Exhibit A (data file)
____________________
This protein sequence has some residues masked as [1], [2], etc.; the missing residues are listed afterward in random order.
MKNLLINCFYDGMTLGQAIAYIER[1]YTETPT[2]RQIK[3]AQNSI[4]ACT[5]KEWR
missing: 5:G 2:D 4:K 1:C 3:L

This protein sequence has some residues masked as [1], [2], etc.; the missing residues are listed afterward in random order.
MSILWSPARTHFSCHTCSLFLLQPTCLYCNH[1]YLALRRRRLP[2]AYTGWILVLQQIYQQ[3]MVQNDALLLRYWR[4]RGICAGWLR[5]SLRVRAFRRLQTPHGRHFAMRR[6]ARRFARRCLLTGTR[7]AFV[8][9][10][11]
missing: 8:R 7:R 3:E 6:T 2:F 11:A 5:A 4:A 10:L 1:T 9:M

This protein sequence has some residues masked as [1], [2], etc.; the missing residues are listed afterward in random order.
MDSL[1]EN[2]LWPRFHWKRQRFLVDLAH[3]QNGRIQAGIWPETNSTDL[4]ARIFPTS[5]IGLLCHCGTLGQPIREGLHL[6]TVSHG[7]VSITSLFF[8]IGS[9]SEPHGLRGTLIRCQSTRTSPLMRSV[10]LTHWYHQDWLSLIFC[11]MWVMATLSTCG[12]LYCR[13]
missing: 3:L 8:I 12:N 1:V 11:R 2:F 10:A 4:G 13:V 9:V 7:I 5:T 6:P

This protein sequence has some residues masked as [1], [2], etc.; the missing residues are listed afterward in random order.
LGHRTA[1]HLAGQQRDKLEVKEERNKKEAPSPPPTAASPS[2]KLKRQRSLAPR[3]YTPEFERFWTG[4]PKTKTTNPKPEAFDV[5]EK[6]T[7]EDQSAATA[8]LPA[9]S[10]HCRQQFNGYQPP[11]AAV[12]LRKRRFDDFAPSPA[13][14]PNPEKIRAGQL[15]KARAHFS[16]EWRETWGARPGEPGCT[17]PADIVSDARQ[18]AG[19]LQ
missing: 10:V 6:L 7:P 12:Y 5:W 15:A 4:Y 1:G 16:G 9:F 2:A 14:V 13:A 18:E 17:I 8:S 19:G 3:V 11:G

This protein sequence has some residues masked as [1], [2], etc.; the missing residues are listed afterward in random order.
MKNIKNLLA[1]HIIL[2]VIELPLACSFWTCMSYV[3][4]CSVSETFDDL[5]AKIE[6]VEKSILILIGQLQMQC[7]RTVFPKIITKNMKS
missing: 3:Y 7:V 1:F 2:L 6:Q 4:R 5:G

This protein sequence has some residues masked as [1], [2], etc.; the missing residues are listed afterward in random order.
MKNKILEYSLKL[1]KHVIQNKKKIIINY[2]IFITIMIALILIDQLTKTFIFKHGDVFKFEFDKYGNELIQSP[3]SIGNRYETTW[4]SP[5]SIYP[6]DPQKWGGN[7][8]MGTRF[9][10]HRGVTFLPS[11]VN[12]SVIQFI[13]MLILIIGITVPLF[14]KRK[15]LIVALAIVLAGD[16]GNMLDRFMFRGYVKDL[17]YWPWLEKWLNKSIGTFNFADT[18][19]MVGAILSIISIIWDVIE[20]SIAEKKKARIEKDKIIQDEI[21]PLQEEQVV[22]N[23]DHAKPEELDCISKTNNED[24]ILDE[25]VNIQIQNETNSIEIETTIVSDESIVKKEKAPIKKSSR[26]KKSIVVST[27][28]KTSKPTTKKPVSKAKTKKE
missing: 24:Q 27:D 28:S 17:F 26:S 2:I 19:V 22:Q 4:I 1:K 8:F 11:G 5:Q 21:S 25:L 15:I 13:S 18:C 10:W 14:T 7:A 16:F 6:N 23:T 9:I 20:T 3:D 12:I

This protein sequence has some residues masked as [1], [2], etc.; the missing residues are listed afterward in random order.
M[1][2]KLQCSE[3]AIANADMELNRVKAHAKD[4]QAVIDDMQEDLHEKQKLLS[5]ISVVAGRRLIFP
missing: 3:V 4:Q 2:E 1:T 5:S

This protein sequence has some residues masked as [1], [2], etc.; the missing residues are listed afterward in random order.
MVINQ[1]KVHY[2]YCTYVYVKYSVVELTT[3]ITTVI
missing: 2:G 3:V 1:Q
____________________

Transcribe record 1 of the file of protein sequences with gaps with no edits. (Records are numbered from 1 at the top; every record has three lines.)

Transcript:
This protein sequence has some residues masked as [1], [2], etc.; the missing residues are listed afterward in random order.
MKNLLINCFYDGMTLGQAIAYIER[1]YTETPT[2]RQIK[3]AQNSI[4]ACT[5]KEWR
missing: 5:G 2:D 4:K 1:C 3:L